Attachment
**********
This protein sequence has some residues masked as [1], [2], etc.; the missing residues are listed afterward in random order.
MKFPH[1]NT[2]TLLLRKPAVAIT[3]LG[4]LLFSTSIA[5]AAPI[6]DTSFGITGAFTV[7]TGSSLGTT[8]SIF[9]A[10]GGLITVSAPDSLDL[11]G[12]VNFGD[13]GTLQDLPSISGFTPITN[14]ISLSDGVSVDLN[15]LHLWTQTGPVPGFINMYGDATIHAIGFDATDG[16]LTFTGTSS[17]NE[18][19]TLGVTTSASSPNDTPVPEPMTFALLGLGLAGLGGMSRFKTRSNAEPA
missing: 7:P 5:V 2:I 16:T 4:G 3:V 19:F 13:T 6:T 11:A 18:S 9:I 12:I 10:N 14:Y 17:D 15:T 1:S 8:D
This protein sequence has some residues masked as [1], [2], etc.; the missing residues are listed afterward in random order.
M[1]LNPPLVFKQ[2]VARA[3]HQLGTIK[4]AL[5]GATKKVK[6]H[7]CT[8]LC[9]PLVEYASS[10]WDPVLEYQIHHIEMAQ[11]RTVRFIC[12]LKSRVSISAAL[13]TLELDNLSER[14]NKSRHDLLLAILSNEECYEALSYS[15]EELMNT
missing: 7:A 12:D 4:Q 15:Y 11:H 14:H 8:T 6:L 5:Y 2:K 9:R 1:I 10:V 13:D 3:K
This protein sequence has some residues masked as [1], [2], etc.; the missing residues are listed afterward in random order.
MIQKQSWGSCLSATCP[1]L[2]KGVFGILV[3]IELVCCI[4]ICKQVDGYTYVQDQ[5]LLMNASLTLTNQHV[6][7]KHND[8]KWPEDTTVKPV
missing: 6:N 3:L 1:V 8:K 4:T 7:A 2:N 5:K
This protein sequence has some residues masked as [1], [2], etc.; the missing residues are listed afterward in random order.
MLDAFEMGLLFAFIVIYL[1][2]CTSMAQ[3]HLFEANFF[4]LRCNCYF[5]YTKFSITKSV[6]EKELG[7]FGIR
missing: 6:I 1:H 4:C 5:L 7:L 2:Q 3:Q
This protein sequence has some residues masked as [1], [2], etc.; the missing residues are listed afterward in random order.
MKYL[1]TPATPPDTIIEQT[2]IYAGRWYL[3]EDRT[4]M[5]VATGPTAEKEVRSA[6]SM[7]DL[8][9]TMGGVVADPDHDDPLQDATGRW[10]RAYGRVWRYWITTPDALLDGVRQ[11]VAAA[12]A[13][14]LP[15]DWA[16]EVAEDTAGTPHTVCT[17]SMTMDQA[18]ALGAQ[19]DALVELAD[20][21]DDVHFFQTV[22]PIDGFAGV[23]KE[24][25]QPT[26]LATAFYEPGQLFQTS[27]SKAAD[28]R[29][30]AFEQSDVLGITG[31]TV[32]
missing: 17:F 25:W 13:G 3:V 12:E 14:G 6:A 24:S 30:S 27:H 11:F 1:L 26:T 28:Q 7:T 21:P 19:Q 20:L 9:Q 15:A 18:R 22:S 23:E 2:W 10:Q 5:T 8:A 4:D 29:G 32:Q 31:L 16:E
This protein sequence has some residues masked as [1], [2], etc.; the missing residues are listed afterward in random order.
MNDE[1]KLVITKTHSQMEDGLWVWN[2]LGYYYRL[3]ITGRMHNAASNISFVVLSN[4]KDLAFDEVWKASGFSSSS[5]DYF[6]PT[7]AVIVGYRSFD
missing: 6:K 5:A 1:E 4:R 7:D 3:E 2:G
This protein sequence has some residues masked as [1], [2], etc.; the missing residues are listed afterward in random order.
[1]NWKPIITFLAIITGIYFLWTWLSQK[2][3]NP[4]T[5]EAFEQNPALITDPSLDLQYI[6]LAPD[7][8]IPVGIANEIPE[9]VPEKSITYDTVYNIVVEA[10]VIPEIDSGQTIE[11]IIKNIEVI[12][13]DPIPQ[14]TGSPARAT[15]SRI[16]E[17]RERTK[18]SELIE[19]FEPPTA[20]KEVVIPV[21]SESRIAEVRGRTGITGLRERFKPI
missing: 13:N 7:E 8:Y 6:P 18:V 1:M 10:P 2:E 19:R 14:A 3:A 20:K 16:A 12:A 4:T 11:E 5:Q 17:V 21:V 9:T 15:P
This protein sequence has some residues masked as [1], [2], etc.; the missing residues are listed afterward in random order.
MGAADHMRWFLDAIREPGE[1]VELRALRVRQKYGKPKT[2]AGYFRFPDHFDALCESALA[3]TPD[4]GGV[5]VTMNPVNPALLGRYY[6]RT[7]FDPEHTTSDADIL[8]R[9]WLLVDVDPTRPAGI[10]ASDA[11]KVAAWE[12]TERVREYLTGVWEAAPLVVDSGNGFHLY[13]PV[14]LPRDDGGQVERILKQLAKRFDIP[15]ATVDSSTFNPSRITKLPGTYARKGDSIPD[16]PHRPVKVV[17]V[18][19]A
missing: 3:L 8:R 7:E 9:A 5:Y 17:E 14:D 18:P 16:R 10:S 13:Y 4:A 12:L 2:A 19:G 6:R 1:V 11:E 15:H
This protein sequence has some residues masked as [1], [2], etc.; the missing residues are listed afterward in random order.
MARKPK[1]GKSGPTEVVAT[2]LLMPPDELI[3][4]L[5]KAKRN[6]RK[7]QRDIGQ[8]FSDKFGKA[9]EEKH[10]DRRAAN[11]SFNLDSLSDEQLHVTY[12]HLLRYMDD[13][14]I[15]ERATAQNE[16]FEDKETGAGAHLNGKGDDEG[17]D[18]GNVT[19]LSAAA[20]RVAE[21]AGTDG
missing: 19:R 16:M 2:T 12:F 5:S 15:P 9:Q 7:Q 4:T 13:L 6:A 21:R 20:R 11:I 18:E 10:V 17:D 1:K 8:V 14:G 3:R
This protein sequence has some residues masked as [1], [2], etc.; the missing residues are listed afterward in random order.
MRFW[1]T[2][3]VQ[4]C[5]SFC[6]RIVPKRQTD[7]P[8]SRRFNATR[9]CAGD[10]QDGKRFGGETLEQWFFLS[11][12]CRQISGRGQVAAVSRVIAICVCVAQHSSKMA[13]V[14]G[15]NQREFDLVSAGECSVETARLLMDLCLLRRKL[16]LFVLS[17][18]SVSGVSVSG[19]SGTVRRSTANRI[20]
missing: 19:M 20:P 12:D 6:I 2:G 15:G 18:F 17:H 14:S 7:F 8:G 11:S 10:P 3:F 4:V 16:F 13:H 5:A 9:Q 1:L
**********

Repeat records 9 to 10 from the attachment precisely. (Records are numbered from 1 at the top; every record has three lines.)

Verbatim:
This protein sequence has some residues masked as [1], [2], etc.; the missing residues are listed afterward in random order.
MARKPK[1]GKSGPTEVVAT[2]LLMPPDELI[3][4]L[5]KAKRN[6]RK[7]QRDIGQ[8]FSDKFGKA[9]EEKH[10]DRRAAN[11]SFNLDSLSDEQLHVTY[12]HLLRYMDD[13][14]I[15]ERATAQNE[16]FEDKETGAGAHLNGKGDDEG[17]D[18]GNVT[19]LSAAA[20]RVAE[21]AGTDG
missing: 19:R 16:M 2:T 12:F 5:S 15:P 9:Q 7:Q 4:T 13:L 6:A 21:R 20:R 11:I 18:E 10:V 17:D 1:K 8:V 14:G 3:R
This protein sequence has some residues masked as [1], [2], etc.; the missing residues are listed afterward in random order.
MRFW[1]T[2][3]VQ[4]C[5]SFC[6]RIVPKRQTD[7]P[8]SRRFNATR[9]CAGD[10]QDGKRFGGETLEQWFFLS[11][12]CRQISGRGQVAAVSRVIAICVCVAQHSSKMA[13]V[14]G[15]NQREFDLVSAGECSVETARLLMDLCLLRRKL[16]LFVLS[17][18]SVSGVSVSG[19]SGTVRRSTANRI[20]
missing: 19:M 20:P 12:D 6:I 2:G 15:G 18:F 17:H 14:S 7:F 8:G 11:S 10:P 3:F 4:V 16:F 13:H 5:A 9:Q 1:L